What Time Is It?
Once upon a time I heard this story:
In a small town at 12 noon the fire house always tested its emergency siren, you know blowing out the cobwebs and making sure everything worked—in case there was an emergency.
Also at 12 noon the bells in the carillon began to play.
At the diner the waitress dropped another pot of coffee for the lunch time crowd. And, at the local school the children were excited for lunch and recess, which happened at 12 noon.
In a way the whole town moved in a type of ballet, all doing their individual routines in synch with each other, according to the clock.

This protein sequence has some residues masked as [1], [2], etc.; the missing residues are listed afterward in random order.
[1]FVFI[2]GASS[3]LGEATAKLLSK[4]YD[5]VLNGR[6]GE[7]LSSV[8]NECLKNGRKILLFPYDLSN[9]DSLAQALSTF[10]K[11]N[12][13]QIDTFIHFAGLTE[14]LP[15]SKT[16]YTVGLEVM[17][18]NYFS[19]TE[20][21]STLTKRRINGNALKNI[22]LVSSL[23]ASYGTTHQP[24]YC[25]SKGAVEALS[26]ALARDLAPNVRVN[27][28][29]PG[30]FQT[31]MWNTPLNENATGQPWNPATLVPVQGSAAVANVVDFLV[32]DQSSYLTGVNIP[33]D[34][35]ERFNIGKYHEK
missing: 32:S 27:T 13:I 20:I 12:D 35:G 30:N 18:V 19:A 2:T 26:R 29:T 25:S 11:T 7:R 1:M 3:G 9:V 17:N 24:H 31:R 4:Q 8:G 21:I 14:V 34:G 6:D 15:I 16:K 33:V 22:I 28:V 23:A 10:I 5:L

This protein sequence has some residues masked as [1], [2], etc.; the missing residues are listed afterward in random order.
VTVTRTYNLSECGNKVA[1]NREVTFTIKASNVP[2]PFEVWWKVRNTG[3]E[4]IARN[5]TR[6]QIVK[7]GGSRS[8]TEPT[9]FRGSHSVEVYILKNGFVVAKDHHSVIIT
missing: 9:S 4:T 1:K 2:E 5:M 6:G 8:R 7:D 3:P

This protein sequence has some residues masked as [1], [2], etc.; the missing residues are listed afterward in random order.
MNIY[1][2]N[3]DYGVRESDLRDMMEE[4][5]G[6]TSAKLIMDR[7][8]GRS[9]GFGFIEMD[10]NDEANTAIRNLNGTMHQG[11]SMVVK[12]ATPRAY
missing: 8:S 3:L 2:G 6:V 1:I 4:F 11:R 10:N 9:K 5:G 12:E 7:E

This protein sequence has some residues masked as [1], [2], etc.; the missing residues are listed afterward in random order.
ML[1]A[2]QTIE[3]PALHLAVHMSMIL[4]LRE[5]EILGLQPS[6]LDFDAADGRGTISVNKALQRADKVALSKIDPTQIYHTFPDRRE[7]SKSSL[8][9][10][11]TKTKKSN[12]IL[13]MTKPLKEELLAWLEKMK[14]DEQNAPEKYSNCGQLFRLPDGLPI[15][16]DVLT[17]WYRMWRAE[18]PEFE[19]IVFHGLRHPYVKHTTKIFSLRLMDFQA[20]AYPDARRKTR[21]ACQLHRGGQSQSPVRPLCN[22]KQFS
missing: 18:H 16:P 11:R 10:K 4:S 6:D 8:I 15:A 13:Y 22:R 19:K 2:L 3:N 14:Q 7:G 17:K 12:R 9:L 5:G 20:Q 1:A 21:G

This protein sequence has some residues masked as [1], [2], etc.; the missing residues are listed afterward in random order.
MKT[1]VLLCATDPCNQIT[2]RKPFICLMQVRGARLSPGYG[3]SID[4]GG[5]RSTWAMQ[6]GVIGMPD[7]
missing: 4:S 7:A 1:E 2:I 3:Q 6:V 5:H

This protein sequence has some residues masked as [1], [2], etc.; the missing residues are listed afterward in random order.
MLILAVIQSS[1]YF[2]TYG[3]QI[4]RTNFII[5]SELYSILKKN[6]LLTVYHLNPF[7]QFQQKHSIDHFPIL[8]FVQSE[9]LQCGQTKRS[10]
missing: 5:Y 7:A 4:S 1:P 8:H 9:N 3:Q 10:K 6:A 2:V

Then one day the announcer at the local radio station was set to retire. For thirty or so years she had sat at her desk reading the news, time, and temperature and playing records. At her retirement party the whole town came to wish her well. As they sat around chatting the fire chief and priest and the owner of the diner all lamented to her that they would miss her. How will be know when it’s 12 noon, they said and laughed?
She looked confused, then confessed. I always knew it was noon when I heard the bells ringing and the siren go off. For thirty years she had been going by their time while at the same time they had been going off of her at the radio.
I guess it’s all relative.
Like when we judge someone against what we think is the norm, only to find out there is no norm. How do we decide what is the marker in which to measure?